GOP Goal For 2018: Keep Government From Collapsing

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Republicans have given up on doing anything important in 2018:

Instead, Republican lawmakers are likely to embrace a slimmed-down agenda focused on the basics, including funding the government, raising the government debt limit and striking a deal on immigration, according to GOP lawmakers and aides.

….At risk of losing one or both chambers in November, Republicans say they want to avoid controversy over policies that stand little chance of passing the Senate, where most bills need 60 votes to clear procedural hurdles. Voters are especially wary of plans to overhaul safety-net programs, which polls show remain highly popular. Republicans say they are confident the surging economy will help their electoral prospects.

Well, that’s the problem, isn’t it? Republicans almost literally have no policy positions these days that are popular. Repealing Obamacare polled poorly. Their tax bill is widely detested. No one wants to touch Social Security or Medicare even in a symbolic vote.

The only popular proposal on President Trump’s plate is his trillion-dollar infrastructure project, but Republicans in Congress aren’t interested. So that leaves two things: (a) immigration and (b) avoiding disaster. The weird thing is that a comprehensive immigration deal is actually possible. The Senate could pass one pretty easily, and if Trump then bragged that it was the greatest, toughest, most America-Firstest immigration plan ever, his base would support it and the House would probably pass it. You know, sort of a Nixon-goes-to-China thing. And it would give Republicans another big win going into the 2018 midterms.

Would Democrats buy in? Beats me. But it probably doesn’t matter since there’s no one in the Republican Party these days likely to lead the charge. Marco Rubio won’t do it again. Mitch McConnell has little interest. Trump is clueless and can’t lead anything. So I guess keeping the government open and paying its bills is all we’re going to get this year. Given the most likely alternatives, I can live with that.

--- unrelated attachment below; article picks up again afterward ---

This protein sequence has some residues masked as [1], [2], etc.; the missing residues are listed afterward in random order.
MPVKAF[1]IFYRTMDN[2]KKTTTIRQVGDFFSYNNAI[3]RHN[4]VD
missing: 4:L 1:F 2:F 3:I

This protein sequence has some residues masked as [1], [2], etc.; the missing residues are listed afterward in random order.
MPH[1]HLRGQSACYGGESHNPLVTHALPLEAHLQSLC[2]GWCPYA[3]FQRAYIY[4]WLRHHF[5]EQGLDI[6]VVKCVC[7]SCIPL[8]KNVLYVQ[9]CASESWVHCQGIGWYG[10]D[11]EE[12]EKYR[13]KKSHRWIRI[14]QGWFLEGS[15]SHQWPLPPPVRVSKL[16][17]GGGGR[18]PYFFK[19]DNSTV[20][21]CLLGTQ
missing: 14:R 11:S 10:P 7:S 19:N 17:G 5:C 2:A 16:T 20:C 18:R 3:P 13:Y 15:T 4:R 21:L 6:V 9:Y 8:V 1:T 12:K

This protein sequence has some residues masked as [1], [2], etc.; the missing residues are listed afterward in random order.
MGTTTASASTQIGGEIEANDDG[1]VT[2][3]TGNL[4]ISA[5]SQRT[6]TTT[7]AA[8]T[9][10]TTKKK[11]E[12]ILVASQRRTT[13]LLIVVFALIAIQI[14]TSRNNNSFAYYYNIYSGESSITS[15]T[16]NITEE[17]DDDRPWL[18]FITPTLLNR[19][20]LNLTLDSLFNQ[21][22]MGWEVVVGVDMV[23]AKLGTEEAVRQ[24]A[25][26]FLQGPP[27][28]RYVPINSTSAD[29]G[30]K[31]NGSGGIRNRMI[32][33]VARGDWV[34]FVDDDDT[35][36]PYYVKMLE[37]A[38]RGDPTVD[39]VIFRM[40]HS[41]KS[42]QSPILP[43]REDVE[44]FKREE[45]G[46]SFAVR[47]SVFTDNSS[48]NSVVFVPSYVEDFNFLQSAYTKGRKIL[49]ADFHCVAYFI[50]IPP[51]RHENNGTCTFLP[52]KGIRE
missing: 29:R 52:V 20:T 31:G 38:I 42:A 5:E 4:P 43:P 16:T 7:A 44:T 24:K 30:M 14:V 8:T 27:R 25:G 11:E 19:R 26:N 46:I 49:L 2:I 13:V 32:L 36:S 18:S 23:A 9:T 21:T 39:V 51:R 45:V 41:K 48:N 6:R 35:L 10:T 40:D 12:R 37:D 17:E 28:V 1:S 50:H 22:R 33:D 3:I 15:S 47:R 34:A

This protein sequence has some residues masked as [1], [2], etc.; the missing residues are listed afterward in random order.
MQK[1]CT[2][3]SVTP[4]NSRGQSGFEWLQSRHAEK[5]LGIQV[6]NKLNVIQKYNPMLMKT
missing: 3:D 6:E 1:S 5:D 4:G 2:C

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WHO DOESN’T LOVE A POSITIVE STORY—OR TWO?

“Great journalism really does make a difference in this world: it can even save kids.”

That’s what a civil rights lawyer wrote to Julia Lurie, the day after her major investigation into a psychiatric hospital chain that uses foster children as “cash cows” published, letting her know he was using her findings that same day in a hearing to keep a child out of one of the facilities we investigated.

That’s awesome. As is the fact that Julia, who spent a full year reporting this challenging story, promptly heard from a Senate committee that will use her work in their own investigation of Universal Health Services. There’s no doubt her revelations will continue to have a big impact in the months and years to come.

Like another story about Mother Jones’ real-world impact.

This one, a multiyear investigation, published in 2021, exposed conditions in sugar work camps in the Dominican Republic owned by Central Romana—the conglomerate behind brands like C&H and Domino, whose product ends up in our Hershey bars and other sweets. A year ago, the Biden administration banned sugar imports from Central Romana. And just recently, we learned of a previously undisclosed investigation from the Department of Homeland Security, looking into working conditions at Central Romana. How big of a deal is this?

“This could be the first time a corporation would be held criminally liable for forced labor in their own supply chains,” according to a retired special agent we talked to.

Wow.

And it is only because Mother Jones is funded primarily by donations from readers that we can mount ambitious, yearlong—or more—investigations like these two stories that are making waves.

About that: It’s unfathomably hard in the news business right now, and we came up about $28,000 short during our recent fall fundraising campaign. We simply have to make that up soon to avoid falling further behind than can be made up for, or needing to somehow trim $1 million from our budget, like happened last year.

If you can, please support the reporting you get from Mother Jones—that exists to make a difference, not a profit—with a donation of any amount today. We need more donations than normal to come in from this specific blurb to help close our funding gap before it gets any bigger.

payment methods

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